## Course Outline

• segmentGetting Started (Don't Skip This Part)
• segmentStatistics and Data Science: A Modeling Approach
• segmentPART I: EXPLORING VARIATION
• segmentChapter 1 - Welcome to Statistics: A Modeling Approach
• segmentChapter 2 - Understanding Data
• segmentChapter 3 - Examining Distributions
• segmentChapter 4 - Explaining Variation
• segmentPART II: MODELING VARIATION
• segmentChapter 5 - A Simple Model
• segmentChapter 6 - Quantifying Error
• segmentChapter 7 - Adding an Explanatory Variable to the Model
• segmentChapter 8 - Digging Deeper into Group Models
• segmentChapter 9 - Models with a Quantitative Explanatory Variable
• segmentPART III: EVALUATING MODELS
• segmentChapter 10 - The Logic of Inference
• segmentChapter 11 - Model Comparison with F
• segmentChapter 12 - Parameter Estimation and Confidence Intervals
• segmentFinishing Up (Don't Skip This Part!)
• segmentResources

### list High School / Advanced Statistics and Data Science I (ABC)

Book
• High School / Advanced Statistics and Data Science I (ABC)
• High School / Statistics and Data Science I (AB)
• High School / Statistics and Data Science II (XCD)
• College / Statistics and Data Science (ABC)
• College / Advanced Statistics and Data Science (ABCD)
• College / Accelerated Statistics and Data Science (XCDCOLLEGE)
• Skew the Script: Jupyter

## 9.4 Comparing Regression Models to Group Models

### Comparing the Height2Group Model and the Height Model

We now know how to specify and fit two different kinds of models: group models (e.g., Height2Group_model) and regression models (Height_model), let’s just think for a bit on what the similarities and differences are between these models.

Symbol Group Model
$$Y_i=b_0+b_1X_i+e_i$$
$$\text{Thumb}_i=b_0+b_1\text{Height2Grouptall}_i+e_i$$
Regression Model
$$Y_i=b_0+b_1X_i+e_i$$
$$\text{Thumb}_i=b_0+b_1\text{Height}_i+e_i$$
$$Y_i$$ Thumb length of a student i Thumb length of a student i
$$b_0$$ Predicted thumb length when $$\text{Height2Group}_i = 0$$)
(mean thumb length for short group)
Predicted thumb length when $$\text{Height}_i=0$$
(y-intercept for regression line)
$$b_1$$ Adjustment to predicted thumb length for a tall student
(the mean difference between the two group means)
Adjustment to predicted thumb length for a one-unit increase in height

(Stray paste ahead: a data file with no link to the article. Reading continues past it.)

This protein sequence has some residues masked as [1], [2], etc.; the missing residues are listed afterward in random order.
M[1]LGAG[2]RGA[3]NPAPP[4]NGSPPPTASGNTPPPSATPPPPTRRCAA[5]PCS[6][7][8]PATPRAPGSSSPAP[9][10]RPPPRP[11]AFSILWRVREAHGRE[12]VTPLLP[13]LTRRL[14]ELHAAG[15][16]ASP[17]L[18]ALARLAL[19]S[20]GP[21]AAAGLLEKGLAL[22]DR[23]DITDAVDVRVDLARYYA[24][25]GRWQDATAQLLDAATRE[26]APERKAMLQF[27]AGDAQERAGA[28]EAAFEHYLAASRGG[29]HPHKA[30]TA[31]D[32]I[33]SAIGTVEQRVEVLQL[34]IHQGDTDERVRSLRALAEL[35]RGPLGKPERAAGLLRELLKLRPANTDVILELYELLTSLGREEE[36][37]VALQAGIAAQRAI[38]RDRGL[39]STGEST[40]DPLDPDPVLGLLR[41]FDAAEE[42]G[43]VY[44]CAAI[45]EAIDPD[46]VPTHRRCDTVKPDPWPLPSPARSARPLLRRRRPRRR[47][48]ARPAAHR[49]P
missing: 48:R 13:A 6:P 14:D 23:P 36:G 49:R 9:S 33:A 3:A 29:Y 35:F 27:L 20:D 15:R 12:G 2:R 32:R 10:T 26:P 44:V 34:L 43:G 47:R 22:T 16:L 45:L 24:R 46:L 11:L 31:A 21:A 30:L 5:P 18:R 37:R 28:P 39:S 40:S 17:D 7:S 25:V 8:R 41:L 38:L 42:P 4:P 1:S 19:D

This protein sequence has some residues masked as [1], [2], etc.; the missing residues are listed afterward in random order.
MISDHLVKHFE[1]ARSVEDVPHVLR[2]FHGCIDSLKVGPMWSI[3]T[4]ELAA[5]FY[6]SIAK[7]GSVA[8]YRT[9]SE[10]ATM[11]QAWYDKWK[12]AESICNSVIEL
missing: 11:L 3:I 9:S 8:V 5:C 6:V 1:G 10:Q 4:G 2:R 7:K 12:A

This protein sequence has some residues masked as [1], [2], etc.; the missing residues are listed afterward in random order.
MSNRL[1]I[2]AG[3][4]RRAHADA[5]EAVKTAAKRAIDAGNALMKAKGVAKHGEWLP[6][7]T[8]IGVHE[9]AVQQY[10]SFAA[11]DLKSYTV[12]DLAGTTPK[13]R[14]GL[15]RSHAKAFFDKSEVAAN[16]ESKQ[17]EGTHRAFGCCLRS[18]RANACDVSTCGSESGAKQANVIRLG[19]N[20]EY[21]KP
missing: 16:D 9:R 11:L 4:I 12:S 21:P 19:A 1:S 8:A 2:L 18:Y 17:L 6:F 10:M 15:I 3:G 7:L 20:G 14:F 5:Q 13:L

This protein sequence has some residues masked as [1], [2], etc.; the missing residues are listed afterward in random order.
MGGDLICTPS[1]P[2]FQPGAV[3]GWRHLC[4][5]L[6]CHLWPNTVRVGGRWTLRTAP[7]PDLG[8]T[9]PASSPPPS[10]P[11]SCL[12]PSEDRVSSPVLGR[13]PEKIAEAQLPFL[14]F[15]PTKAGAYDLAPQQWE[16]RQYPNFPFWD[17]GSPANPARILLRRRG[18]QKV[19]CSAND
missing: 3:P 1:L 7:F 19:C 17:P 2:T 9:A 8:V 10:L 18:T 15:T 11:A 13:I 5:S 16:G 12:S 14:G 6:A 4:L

(the slope of the regression line)
$$X_i$$ Height2Group of a student i, coded as 0=not-tall, 1=tall Height of a student i in inches
$$e_i$$ Error for student i Error for student i
visualization of the model  ### Fitting a Regression Model By Accident When You Don’t Want One

Although R is pretty smart about knowing which model to fit, it won’t always do the right thing. If you code the grouping variable with character strings such as “female” and “male” or “short” and “tall,” R will make the right decision to fit a group model because it knows the variable must be categorical. But if you code the same grouping variable as 1 and 2 (maybe you forget to make it a factor), R may get confused and fit the model as though the explanatory variable is quantitative.

For example, we’ve added a new variable to our Fingers data called SexNum. Here is what the data look like.

 Thumb    Sex SexNum
1    66   male      2
2    64 female      1
3    56 female      1
4    70   male      2
5    52 female      1
6    62   male      2

If you take a look at the variables Sex and SexNum, they have the same information. Students 2, 3, and 5 are in one group and students 1, 4, and 6 are in another group. If we fit a model with Sex (and call it the Sex_model) or SexNum (and call it the SexNum_model), we would expect the same estimates. Let’s try it.

require(coursekata) Fingers$SexNum <- as.numeric(Fingers$Sex) # fit a model of Thumb length based on Sex Sex_model <- lm() # fit a model of Thumb length based on SexNum SexNum_model <- lm() # this prints the parameter estimates from the two models Sex_model SexNum_model # fit a model of Thumb length based on Sex Sex_model <- lm(Thumb ~ Sex, data=Fingers) # fit a model of Thumb length based on SexNum SexNum_model <- lm(Thumb ~ SexNum, data=Fingers) # this prints the parameter estimates from the two models Sex_model SexNum_model ex() %>% { check_object(., "Sex_model") %>% check_equal() check_object(., "SexNum_model") %>% check_equal() check_output_expr(., "Sex_model SexNum_model") }
CK Code: B5_Code_Comparing_01
Call:
lm(formula = Thumb ~ Sex, data = Fingers)

Coefficients:
(Intercept)      Sexmale
58.256        6.447  
Call:
lm(formula = Thumb ~ SexNum, data = Fingers)

Coefficients:
(Intercept)       SexNum
51.809        6.447 

Because Sex is a factor (i.e., a categorical variable), lm() fits a group model. But for SexNum, lm() thinks the 1 or 2 coding refers to a quantitative variable. Because we did not tell R to treat SexNum as a factor, it fits a regression line instead of a two-group model. If it does that, the meaning of the estimates will not be what you expect for the group model.

The $$b_1$$ estimate will be the same as in the two-group model; because it represents the adjustment in thumb length for a one unit change in $$X_i$$. For Sex, a 1-unit change is to go from not male ($$X_i=0$$) to male ($$X_i=1$$). For $$SexNum$$, a 1-unit change similarly goes from not male ($$X_i=1$$) to male ($$X_i=2$$).

$$b_1$$ of the $$Sex$$ model,
a group model
$$b_1$$ of the $$SexNum$$ model,
an accidental regression model  But the $$b_0$$ estimate will be different in the SexNum model, where it represents the y-intercept of the regression line, or the predicted thumb length when $$X_i$$ equals 0. This makes no sense, however, when there are only two groups and they are coded 1 and 2. This is an accidental regression model.

$$b_0$$ of the $$Sex$$ model $$b_0$$ of the $$SexNum$$ model